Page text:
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A couple of Barclays’ analysts just took a trip to make an assessment of copper demand in China.
  • Demand for copper in China’s household appliance and electronics sectors remains extremely strong, according to findings from our trip to the Pearl River Delta last week. Fabricators we met are running at 100% utilization rates and product inventories are reported to be low.
  • This does not necessarily translate into bullish price implications, given the current oversupply in the domestic copper market. However, strong demand does imply that the current over-supply could be relatively short-lived.
Demand Story:

Companies we visited noted that demand for their products started picking up significantly since H2 09 and remained robust in early 2010. Domestic demand has continued to hold up well in Q1 10, whereas export demand has rebounded more significantly, with some companies reporting increases in the order of over 70% on a y/y basis. This partly reflects a low base of comparison – export demand collapsed last year – and partly points to a gradually recovering external environment. In particular, demand for air conditioners was counter-seasonally strong over Q3 09, and orders are seen as remaining very strong for April and May.”
Most fabricators we met have been running at 100% utilization rates for most of this year (barring the Chinese New Year period in February) and are maintaining these full operating rates at present. Despite this, their product inventories are generally reported to be very low, a further testament to the very strong end-use consumption. This has translated into demand for raw materials including copper cathode and scrap. Contract volumes for imported copper cathodes have increased this year, and it was noted that in those contracts with flexibility to adjust off-take volumes, such volumes have been increased to their maximum limits to meet the extremely strong demand.”

Inventory Story:
Lofty copper inventory levels have caused many investors to be nervous about copper fundamentals. However, there is an interesting theory that these analysts put forward regarding copper inventories.
According to these analysts, some companies they spoke with adhere to a strict inventory management policy that is independent of copper prices. They simply maintain X levels of copper inventory to ensure X level of production. Other companies reported inventories of copper and copper products to be relatively low currently.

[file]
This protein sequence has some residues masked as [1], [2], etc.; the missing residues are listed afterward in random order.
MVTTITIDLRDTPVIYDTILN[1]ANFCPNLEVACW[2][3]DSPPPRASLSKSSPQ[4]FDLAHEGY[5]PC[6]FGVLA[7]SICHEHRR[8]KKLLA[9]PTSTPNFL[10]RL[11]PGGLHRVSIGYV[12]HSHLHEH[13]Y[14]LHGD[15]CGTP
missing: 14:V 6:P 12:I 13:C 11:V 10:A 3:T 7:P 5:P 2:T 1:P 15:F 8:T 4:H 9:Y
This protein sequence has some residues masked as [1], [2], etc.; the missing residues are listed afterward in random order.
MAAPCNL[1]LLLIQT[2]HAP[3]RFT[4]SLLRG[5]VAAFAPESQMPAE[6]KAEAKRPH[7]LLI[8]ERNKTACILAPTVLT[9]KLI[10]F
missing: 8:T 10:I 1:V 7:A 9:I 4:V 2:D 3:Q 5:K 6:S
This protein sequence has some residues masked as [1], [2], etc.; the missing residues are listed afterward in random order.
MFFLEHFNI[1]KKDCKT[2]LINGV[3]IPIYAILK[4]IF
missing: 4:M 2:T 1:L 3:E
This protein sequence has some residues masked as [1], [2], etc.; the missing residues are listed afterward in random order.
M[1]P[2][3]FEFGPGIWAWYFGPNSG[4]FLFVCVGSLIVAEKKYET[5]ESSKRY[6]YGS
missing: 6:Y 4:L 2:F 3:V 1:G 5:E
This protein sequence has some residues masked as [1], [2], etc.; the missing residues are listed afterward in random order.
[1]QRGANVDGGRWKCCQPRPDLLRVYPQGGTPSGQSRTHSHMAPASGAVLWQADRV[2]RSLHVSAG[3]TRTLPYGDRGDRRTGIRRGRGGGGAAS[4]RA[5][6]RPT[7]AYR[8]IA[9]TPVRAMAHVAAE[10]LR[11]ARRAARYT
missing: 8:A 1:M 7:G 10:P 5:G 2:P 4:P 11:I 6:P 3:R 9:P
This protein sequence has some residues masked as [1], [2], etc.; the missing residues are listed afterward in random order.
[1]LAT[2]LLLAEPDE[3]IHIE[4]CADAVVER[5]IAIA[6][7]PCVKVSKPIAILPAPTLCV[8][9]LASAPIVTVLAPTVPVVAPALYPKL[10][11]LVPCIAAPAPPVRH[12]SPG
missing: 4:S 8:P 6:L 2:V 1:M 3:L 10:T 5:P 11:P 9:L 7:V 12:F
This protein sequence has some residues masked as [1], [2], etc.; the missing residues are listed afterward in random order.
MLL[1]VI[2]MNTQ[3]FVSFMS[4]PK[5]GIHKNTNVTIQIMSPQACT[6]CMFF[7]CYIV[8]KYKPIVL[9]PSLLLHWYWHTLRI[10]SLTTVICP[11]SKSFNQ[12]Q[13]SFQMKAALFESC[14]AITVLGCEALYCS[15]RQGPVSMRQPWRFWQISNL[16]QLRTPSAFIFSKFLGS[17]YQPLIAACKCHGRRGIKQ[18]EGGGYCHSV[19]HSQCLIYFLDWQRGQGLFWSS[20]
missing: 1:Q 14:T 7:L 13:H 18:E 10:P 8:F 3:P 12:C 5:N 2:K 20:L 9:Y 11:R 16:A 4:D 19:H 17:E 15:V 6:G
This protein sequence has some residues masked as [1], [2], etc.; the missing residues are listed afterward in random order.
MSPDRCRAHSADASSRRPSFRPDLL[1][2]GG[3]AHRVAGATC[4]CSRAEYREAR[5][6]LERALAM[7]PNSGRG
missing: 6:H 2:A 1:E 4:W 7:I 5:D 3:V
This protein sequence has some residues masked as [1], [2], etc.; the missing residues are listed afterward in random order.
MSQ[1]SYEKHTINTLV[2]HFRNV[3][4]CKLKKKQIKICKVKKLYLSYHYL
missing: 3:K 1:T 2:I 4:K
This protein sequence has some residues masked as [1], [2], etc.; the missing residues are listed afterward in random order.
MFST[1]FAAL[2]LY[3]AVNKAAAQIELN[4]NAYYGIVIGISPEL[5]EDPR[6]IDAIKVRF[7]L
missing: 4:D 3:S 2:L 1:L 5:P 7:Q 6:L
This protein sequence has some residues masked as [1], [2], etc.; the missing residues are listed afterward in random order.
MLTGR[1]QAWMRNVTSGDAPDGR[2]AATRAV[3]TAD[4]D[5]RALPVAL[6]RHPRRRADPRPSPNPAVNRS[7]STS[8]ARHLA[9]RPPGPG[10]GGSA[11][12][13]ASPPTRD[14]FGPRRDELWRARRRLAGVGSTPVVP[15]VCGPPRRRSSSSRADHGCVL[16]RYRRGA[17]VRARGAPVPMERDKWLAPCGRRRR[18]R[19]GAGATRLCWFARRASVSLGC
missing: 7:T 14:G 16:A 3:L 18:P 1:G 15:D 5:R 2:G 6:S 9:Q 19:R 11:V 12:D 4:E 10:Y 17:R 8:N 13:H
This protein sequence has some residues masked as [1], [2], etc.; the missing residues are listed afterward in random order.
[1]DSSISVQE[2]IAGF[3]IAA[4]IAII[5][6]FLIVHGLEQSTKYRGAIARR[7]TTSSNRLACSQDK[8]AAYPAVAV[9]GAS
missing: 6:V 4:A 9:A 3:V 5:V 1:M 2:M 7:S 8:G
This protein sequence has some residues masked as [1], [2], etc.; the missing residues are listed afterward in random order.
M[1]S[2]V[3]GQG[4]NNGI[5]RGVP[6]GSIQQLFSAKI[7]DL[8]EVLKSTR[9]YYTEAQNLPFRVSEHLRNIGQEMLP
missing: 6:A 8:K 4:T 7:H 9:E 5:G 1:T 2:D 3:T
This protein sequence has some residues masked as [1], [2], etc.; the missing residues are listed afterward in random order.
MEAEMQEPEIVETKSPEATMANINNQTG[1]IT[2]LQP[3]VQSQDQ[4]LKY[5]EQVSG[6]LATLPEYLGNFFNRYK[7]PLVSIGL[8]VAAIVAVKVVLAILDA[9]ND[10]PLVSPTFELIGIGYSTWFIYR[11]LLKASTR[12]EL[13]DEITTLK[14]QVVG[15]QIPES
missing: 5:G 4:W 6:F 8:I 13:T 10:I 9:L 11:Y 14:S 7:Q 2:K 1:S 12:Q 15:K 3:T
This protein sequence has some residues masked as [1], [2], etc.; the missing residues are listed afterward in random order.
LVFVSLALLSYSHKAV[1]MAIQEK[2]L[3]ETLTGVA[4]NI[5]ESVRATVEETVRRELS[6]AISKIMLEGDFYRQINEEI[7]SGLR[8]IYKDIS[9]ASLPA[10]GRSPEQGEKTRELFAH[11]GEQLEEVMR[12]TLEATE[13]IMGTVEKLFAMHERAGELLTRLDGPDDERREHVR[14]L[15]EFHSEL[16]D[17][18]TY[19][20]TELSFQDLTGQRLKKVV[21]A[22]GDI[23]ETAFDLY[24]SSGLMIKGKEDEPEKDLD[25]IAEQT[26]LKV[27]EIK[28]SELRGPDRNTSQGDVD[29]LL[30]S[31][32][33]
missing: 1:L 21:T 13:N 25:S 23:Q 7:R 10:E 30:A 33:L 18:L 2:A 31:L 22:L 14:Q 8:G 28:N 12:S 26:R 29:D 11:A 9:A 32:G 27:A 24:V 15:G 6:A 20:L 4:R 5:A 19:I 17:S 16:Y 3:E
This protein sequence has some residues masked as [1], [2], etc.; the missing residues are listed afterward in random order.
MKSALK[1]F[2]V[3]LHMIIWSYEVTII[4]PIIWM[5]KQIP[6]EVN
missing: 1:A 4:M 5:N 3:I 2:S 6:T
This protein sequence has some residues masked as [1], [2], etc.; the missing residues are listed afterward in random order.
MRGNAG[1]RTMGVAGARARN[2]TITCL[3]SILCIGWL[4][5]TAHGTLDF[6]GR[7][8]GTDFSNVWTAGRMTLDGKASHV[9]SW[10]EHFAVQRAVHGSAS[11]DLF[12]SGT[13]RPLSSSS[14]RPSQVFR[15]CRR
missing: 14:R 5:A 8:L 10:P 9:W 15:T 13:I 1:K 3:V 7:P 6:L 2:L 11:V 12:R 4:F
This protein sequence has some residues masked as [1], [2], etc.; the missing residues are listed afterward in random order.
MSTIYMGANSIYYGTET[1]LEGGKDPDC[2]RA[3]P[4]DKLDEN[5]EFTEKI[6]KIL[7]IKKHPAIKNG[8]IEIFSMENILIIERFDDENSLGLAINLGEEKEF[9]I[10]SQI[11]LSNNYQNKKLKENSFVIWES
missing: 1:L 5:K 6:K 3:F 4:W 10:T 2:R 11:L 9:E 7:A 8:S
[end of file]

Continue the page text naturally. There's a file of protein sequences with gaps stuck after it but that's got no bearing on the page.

The analysts go on to say":

This is in stark contrast to the high and rising inventories in public domestic warehouses. Copper inventories held at the Shanghai Futures Exchange [SHFE] have increased by almost 100% so far this year, or by around 90Kt to almost 200Kt currently. Meanwhile, anecdotal evidence also suggests that inventories at bonded warehouses have also been increasing together with high imports and weak domestic physical markets.

Following this logic through there are two catalysts that could help drive copper prices.

First, high warehouse stocks do suggest a domestic oversupply of material at present, which is also being reflected in the physical discounts. That said, domestic consumption has also increased significantly, bringing with it the need for a higher level of working inventories just to ensure the smooth operations in the supply chain. To put this into perspective, we estimate that China’s demand of refined copper reached 6.7Mt in 2009. Assuming a total inventory of around 500Kt in the SHFE and bonded warehouses, this is still not even one month of consumption.”

This suggests a simple increase in demand for copper based on operational necessity. Naturally this is supportive of strong prices.

Second, we believe the high warehouse inventories and low consumer inventories reflect a shift from less visible to visible inventories. This is an intuitive explanation, since the knowledge of a high level of warehouse stocks will provide assurance for consumers to reduce their own inventories and cut capital costs. This implies that the headline increases in warehouse stocks may have exaggerated the actual increases in total inventories.

The second point is more interesting to me as it has the potential to create an upward spiral. Here is the theory: If demand for underlying products holds/increasing such that companies find themselves in need of more copper to ensure smooth operations, this will lead to declining public warehouse copper inventories. Declining warehouse inventories will cause companies that previously took comfort in low in-house inventories to shift to holding more in-house inventories, thus they will rely less on high public warehouse inventories. Then, warehouse inventories will decline further which could increase investment demand, given that investors are hesitant to invest in copper because of high inventory levels.

And the best part is that this hypothesis is not really contingent on internal developed market demand - which could potentially add further upside as the US and Europe recover (assuming the EU can get a grip on their issues).
While at any point this could hypothesis could potentially be wrong…it seems pretty constructive on copper prices to me.

Author's Disclosure: FCX, SCCO, VALE
Source: An Update on Copper Fundamentals